Indian Construction Industry – Great Initiatives but a Long Road Ahead By Virender Kumar (IPMA – B)

Virender Kumar is a senior business manager and a certified project professional (IPMA- B) with complex project management certification from France. He has more than 28 years of professional work experience in engineering design and supervision, construction, and project management consulting work.
He has worked at senior roles in leading firms like AECOM, EGIS, Yooshin Engineering corporation etc. 

The construction industry plays an important role in a country’s economy, contributing significantly to the GDP, capital formation, and employment generation. It is referred to as the engine of a country’s socio-economic growth on account of activities related to the promotion of infrastructure investment, job-creations, consumption of intermediate products, and related services in other industries. Its growth is a key measure of a country’s progress and prosperity in various sectors. The Indian construction industry is among the biggest drivers of the Indian economy with an INR. 50 trillion of planned investment in infrastructure by 2025. is the second-largest industry after agriculture in terms of capital formation and providing employment opportunities. However, it faces strong criticism for its poor performance, ineffectiveness, and inefficiency.

Indian Government’s Push to Infrastructure Sector

India is currently one of the fastest growing economies in the world and is perfectly poised to be the global epicenter for engineering and manufacturing in the future. The construction sector is the sixth-largest economic sector in India. It is the second-biggest employer (after agriculture) and the second-largest recipient of FDI after the services sector. The Government of India is taking several initiatives to push for infrastructure development like allocating ten lakh crores in union budget 22-23, focusing on Prime-Minister Gati Shakti program (a National master plan for multi-modal connectivity to economic zones), relaxation in FDI norms across certain infrastructure sectors, and setting up of National Bank for Finance Infrastructure and Development (NaBFID). With initiatives like ‘housing for all and ‘smart cities mission’ the Government of India is working on reducing bottlenecks and impeding growth in the infrastructure sector.

The Indian Government’s renewed focus on affordable housing, game-changing regulatory reforms, and infrastructure status to the warehousing from the year 2018 onward a proving to be a turning point for the Indian real estate sector and business sentiments have become positive. India is increasingly seen as a rising marketplace for large-scale investments in megaprojects. All these developments are opening up great opportunities and heavy capital investments in the Indian construction industry. As per the Ministry of Commerce and Industry, Government of India, the Infrastructure and construction sector has the 2nd largest share in FDI inflows with cumulative FDI inflows in the Construction Activities sector. KPMG, in its infrastructure report (2017) has projected India as the third-largest market in the world by 2025.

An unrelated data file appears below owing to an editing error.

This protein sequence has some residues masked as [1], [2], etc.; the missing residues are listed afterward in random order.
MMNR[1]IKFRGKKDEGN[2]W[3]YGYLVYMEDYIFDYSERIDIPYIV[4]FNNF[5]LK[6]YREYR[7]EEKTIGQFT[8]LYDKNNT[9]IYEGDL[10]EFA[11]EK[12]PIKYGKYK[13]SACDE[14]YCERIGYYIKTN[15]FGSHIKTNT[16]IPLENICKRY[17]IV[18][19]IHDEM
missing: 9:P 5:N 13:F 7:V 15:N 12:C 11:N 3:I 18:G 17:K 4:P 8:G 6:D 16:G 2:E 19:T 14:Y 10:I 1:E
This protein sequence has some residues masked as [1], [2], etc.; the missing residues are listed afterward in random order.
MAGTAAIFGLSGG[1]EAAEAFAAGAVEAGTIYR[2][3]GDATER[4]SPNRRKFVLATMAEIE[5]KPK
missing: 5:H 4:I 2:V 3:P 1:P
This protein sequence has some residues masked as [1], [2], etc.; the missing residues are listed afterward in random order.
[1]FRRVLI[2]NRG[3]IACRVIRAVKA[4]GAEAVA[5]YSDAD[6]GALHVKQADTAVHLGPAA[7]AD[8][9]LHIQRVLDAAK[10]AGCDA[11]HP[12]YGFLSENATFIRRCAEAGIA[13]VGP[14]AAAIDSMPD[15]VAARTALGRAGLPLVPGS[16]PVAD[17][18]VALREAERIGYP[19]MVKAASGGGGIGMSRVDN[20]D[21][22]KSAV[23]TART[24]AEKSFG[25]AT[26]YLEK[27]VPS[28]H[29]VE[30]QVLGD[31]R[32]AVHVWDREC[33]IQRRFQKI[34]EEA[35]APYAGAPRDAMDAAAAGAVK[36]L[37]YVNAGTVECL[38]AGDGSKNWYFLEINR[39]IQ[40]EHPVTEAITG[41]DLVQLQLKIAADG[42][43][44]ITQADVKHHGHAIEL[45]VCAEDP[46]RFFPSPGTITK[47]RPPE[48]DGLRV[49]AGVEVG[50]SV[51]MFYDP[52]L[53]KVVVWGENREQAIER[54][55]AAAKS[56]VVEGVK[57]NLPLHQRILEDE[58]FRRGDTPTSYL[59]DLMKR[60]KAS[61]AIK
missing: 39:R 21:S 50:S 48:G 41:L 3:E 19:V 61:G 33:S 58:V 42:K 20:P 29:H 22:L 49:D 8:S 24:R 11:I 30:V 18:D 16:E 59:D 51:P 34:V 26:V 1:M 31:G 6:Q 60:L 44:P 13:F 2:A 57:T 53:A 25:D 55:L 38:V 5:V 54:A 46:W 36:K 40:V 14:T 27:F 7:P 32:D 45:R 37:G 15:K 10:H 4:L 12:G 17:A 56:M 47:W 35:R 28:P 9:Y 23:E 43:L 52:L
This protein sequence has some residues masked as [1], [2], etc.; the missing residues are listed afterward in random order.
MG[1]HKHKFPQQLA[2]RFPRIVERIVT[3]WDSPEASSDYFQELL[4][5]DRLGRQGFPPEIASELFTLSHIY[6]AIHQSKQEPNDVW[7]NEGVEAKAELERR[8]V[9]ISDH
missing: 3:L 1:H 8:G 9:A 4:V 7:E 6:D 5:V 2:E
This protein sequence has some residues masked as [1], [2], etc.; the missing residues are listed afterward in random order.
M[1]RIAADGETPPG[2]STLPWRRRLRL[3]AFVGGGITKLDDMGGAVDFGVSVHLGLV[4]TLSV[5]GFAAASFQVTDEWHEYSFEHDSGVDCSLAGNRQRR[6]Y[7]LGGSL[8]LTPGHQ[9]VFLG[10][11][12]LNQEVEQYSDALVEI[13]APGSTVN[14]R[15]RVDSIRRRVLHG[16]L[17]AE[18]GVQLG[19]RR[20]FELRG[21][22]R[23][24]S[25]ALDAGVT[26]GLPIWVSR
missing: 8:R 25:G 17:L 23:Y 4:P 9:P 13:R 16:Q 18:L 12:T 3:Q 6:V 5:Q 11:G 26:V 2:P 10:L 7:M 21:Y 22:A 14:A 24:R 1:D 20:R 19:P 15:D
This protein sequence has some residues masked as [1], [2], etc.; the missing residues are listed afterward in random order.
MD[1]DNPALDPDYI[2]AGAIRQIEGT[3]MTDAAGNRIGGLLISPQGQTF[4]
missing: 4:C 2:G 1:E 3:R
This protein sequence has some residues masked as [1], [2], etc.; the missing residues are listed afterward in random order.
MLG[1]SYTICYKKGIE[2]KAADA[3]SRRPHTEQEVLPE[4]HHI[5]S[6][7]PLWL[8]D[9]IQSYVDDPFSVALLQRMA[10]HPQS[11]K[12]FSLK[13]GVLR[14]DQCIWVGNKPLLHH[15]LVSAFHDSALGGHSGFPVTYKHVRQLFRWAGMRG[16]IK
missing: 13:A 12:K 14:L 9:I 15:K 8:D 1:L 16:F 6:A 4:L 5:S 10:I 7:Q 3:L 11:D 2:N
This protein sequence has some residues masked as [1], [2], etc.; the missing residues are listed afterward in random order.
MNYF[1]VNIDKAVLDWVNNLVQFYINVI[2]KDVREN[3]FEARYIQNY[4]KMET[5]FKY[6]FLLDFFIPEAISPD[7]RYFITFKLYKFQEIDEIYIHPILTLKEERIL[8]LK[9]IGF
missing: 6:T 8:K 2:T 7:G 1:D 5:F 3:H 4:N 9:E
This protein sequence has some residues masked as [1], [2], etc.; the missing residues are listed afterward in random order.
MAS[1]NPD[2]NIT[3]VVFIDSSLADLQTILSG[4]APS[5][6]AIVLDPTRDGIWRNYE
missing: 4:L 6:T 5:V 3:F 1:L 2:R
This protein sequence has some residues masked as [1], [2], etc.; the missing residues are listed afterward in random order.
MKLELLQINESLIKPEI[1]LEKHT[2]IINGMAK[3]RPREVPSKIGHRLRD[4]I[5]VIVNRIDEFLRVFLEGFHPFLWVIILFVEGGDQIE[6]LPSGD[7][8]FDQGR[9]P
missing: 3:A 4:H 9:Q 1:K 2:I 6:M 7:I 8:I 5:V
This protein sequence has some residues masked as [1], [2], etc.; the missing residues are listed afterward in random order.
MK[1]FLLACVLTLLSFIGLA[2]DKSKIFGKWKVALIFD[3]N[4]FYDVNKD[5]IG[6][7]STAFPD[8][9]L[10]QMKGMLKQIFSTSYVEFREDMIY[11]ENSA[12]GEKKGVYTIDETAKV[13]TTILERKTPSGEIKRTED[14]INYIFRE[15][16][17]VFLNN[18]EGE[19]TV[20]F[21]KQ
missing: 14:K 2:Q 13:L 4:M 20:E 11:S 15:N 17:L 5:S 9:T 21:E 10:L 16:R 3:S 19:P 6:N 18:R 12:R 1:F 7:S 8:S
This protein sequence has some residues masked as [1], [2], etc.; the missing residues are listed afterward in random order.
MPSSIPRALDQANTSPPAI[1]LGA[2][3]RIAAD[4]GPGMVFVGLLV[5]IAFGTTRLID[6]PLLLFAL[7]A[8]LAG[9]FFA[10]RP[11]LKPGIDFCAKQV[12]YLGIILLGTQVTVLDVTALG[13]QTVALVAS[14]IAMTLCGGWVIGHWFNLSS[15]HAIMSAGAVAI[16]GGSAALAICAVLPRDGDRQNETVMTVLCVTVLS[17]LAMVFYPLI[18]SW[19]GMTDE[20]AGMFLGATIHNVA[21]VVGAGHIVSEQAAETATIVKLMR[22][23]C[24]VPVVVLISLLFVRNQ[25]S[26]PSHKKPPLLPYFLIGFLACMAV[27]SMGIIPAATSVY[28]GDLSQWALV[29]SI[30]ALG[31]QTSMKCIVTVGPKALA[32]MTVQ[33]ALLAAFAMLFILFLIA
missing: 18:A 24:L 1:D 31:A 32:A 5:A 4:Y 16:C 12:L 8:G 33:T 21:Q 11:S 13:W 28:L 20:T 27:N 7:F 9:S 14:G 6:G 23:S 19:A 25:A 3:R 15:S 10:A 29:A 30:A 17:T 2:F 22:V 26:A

Achieving success on large infrastructure projects is very crucial since the failure of these projects imposes significant costs on the country’s economic and industrial growth.

Infrastructure Projects: Long road ahead

Large infrastructure projects involve considerable cost and long-time frames and are more prone to schedule delays and cost overruns. Budget overruns and time delays have long been regarded as the norm for large infrastructure projects. The continuous high exposure to inflation further adds to cost overruns. The inherent difficulty, ambiguity, and complexities of large infrastructure projects cause problems for even seasoned managers and result in scheduling disruptions, cost overruns, and compromised conditions. The delays in their execution can be very expensive since it adversely affects project cost and profit margin. Nowadays, project teams are facing unprecedented changes, and achieving success in these projects is increasingly becoming problematic.

As per the Ministry of Statistics and Programme Implementation, report (July 2022) on central sector projects (costing INR150 crore and above) out of 1505 monitored projects, 661 projects (43.92%) reported delayed, 386 projects (25.70%) reported cost overrun and 222 projects (14.75%) reported both cost and time overrun with respect to their original project implementation schedules. These continuous high number of project delays and cost overruns are a matter of serious concern. Some major causes of project delays and cost overruns on these large infrastructure projects include faulty DPRs, ambiguities in specifications, ineffective planning and scheduling, non-coordination among project stakeholders, frequent changes in designs & drawings, delayed approvals, delayed payments, unpredictable geological conditions, low productivity, shortage of labour and materials, legal disputes, claims and variations among others. Therefore, to effectively reap the full benefits of the initiatives taken by the Indian government, sincere efforts are required from all stakeholders to work together towards resolving all these issues to increase the success rate of large infrastructure projects.